We retired after another beer and a few rounds of cards but we were the last ones in bed. Rockstars to this crowd!
The next morning we were greeted to yet another meal of the breakfast variety. We were still stuffed from the night before so we eased into it. The real magic of Doubtful Sound started to come out with the daylight. We had made it to the most special spot deep into the sound that only the experience can do it justice but pictures will have to do.
At one point, the captain announced that he would shut the entire boat off, including the generators, so there would be no power, no light, nothing making a noise. We sat for a solid ten minutes like this outside but instead of silence we heard the surrounding waterfalls, the chirping of different birds and a few rain drops hitting the water.
Check out our Instagram feed for the video.
The staff on the boat were incredible. In all of our travels we have never seen a crew that could match their level of professionalism, teamwork, work ethic, and versatility. The six person team seemed to do the work of twice as many people with smiles on their faces. Everywhere you looked you could see the same person who acted as your kayak guide, cleaning dishes, tending the bar or baking a cake. We can not recommend Real Journeys more for a completely top notch quality tour.
A great addition to our experience was the opportunity to meet so many interesting people onboard. Nate was greeted with a high five from a woman who shared his birthday, albeit her’s was a more impressive 70th. She had treated her husband, her two daughters and their families on the cruise with her. We met a proud couple celebrating their 57th wedding anniversary and two sisters that travel every year with their spouses because they live so far apart from each other. But, by far the most interesting couple we met were Jim and Caroline from New Jersey.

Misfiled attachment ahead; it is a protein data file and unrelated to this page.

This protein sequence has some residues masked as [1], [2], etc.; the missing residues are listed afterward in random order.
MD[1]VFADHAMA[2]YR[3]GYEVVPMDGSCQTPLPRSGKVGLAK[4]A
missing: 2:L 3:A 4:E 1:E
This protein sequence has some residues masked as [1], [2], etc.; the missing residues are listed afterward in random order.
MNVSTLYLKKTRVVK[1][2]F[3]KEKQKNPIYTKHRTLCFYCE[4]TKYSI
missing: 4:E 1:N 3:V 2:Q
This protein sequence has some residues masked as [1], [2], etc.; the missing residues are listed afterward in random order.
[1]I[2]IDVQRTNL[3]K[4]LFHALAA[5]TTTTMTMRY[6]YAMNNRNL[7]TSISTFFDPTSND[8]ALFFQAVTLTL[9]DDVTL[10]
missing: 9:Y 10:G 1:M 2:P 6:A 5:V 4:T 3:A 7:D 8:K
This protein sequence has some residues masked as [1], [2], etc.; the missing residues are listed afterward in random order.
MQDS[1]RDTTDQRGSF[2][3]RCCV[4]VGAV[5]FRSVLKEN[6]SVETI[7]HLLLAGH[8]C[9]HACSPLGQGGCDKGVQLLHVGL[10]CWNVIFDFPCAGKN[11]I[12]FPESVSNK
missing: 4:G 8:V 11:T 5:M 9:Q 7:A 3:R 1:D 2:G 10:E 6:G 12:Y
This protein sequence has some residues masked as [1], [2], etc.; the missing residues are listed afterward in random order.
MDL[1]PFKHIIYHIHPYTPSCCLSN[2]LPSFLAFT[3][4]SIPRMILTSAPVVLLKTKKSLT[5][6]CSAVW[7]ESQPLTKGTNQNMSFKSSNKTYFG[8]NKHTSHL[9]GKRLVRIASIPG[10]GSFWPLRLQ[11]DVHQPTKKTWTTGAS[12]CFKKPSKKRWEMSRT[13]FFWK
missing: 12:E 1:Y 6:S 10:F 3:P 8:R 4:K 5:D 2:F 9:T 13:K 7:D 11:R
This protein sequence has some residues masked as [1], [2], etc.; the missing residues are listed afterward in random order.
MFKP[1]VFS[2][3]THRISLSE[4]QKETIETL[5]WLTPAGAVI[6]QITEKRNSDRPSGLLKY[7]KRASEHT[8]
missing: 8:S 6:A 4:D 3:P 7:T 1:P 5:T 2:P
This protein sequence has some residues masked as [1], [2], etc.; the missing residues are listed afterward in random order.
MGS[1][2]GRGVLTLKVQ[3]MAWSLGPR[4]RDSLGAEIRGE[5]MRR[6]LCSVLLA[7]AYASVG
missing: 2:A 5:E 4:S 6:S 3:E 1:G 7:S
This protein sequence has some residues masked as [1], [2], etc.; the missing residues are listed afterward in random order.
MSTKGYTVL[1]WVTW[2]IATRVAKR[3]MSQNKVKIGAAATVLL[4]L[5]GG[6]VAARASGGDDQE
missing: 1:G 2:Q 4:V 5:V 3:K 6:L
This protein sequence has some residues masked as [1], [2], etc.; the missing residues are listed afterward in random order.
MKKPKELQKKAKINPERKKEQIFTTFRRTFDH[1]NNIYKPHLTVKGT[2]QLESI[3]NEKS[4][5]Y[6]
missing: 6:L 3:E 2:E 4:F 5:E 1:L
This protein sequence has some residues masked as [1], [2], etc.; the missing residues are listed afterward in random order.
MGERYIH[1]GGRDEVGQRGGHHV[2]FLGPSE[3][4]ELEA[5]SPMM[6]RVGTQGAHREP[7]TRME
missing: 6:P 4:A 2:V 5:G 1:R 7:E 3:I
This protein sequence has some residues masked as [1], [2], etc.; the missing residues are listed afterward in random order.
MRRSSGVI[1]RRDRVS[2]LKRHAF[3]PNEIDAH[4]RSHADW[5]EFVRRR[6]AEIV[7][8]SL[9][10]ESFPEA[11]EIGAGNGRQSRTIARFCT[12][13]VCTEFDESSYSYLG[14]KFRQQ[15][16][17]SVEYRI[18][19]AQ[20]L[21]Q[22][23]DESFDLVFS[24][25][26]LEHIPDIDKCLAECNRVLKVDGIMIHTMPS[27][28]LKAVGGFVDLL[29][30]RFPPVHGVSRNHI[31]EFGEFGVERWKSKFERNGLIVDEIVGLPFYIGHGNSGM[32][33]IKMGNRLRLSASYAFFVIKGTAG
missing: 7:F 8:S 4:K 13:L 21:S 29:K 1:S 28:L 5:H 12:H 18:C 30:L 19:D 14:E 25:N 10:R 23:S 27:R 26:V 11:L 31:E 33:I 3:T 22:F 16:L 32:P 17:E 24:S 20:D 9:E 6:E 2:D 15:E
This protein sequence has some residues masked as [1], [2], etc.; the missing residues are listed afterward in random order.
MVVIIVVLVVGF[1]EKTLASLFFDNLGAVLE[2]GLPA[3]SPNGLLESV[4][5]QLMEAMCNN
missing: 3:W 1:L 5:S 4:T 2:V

Jim and Caroline were in their late 70’s, although vibrant they were not familiar with the term “dink”. However, whoever invented the term must have done so after meeting these two “dink”ing it up. (For anybody not familiar, dink stands for dual income no kids.) They still do multi-day treks with there hiking club and ski every year, Jim skied 70 days the year he turned 70. When they are not traveling by cruise ship or their own two feet, they are jetting around on their personal plane, which they are both licensed to fly, or crossing the country in their new RV. They have been all over the world and show no signs of slowing down. #couplegoals #lifegoals
The trip to Milford Sound is impressive and stunning but if you have the chance to experience the overnight tour toDoubtful sound, it is a once in a lifetime trip. Book your flights and go, take it from Jim and Caroline because it is never too late.